We've heard comparisons to God of War and character action games because of its combat system. We've heard comparisons to the Fable series by virtue of its character customization and imagery, and I've even heard Skyrim and Oblivion comparisons thrown in there for good measure because of the size of the world, and because of Ken Rolston's involvement.
But Reckoning (Kingdoms of Amalur – hey, EA, 38, can we talk about that naming convention some time?) isn't any of those things at all. There are comparisons to be made, though, namely to Secret of Mana and Diablo II.%Gallery-141585%More broadly, Reckoning is coming together as a huge, accessible action-adventure game with the loot, leveling and skills of an action RPG. Sure, the combat is fun, but comparing it to games like God of War is a disservice to it, because, well, it isn't that. It's not even close. It's not fluid enough, it's not fast enough, and combat in Reckoning isn't as quickly adaptable as it is in the games it's been compared to.
But there are a lot of options. There's a plethora of weapons available to your character, each useful in its own way, and the ability to pay to respec your character at any time, resetting their skills and giving you all the points to redistribute as you wish, makes Reckoning's system accommodating to experimentation. Every weapon feels useful in a different way, suited to a different playstyle and MO. They're fun to use, and they provide some pretty great looking results when inflicted on the creatures and enemies of Amalur.
That, combined with the size of Reckoning's world and the emphasis on exploration and wonder that I caught in my few hours with the game, remind me a great deal of Square's take on the Zelda formula back in the 90s with Secret of Mana. There's a similar RPG lite aspect to Reckoning's general play, where experience levels and points play a part, but don't seem as much of a priority as it would be in a more conventional RPG.
I found myself enjoying Reckoning, but on terms different and distinct from the ones that EA and 38 are using to sell the game. And then I started finding loot, and realized that Reckoning could become a problem -- as in drugs.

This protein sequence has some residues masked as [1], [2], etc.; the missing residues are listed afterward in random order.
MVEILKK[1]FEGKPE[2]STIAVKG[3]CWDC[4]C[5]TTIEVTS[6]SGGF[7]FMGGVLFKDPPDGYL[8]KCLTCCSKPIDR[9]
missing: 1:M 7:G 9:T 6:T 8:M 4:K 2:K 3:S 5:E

Reckoning's loot system hearkens back to Diablo II, and that's a very good thing. There are so many different types, including uncommons, rares, uniques, and sets, and there's a well-developed socketing system in place. There are rings and amulets and ... I'm getting all wistful just thinking about it. These choices in equipment are reflected in your character's appearance, which is great, but more importantly there's a feel and utility to the gear in Reckoning that just scratch that itch, if you know what I mean.
I spent time comparing items and doing the hard math as to what would better suit my playstyle, or what weapon would be useful against the elemental attributes of the enemies I was facing. Because you have access to a primary and off-handed weapon separately, rather than a fast and strong attack, you can prepare yourself for more eventualities -- but you've also got twice as many decisions to make about the weapons you're using. And every character class in Reckoning has a variety of weapon types they're particularly adept with.
I found myself picking up equipment I wasn't going to use just to look at it. I found myself picking up gear wondering what it would be like to respec my character to use that gear. I found myself tripping down thought processes that would keep me engaged with Reckoning well beyond the story and the legion of side and faction quests. Exploring the world of Amalur, ransacking it of its secrets and its treasure ... that's an adventure that looks like it will be worth taking.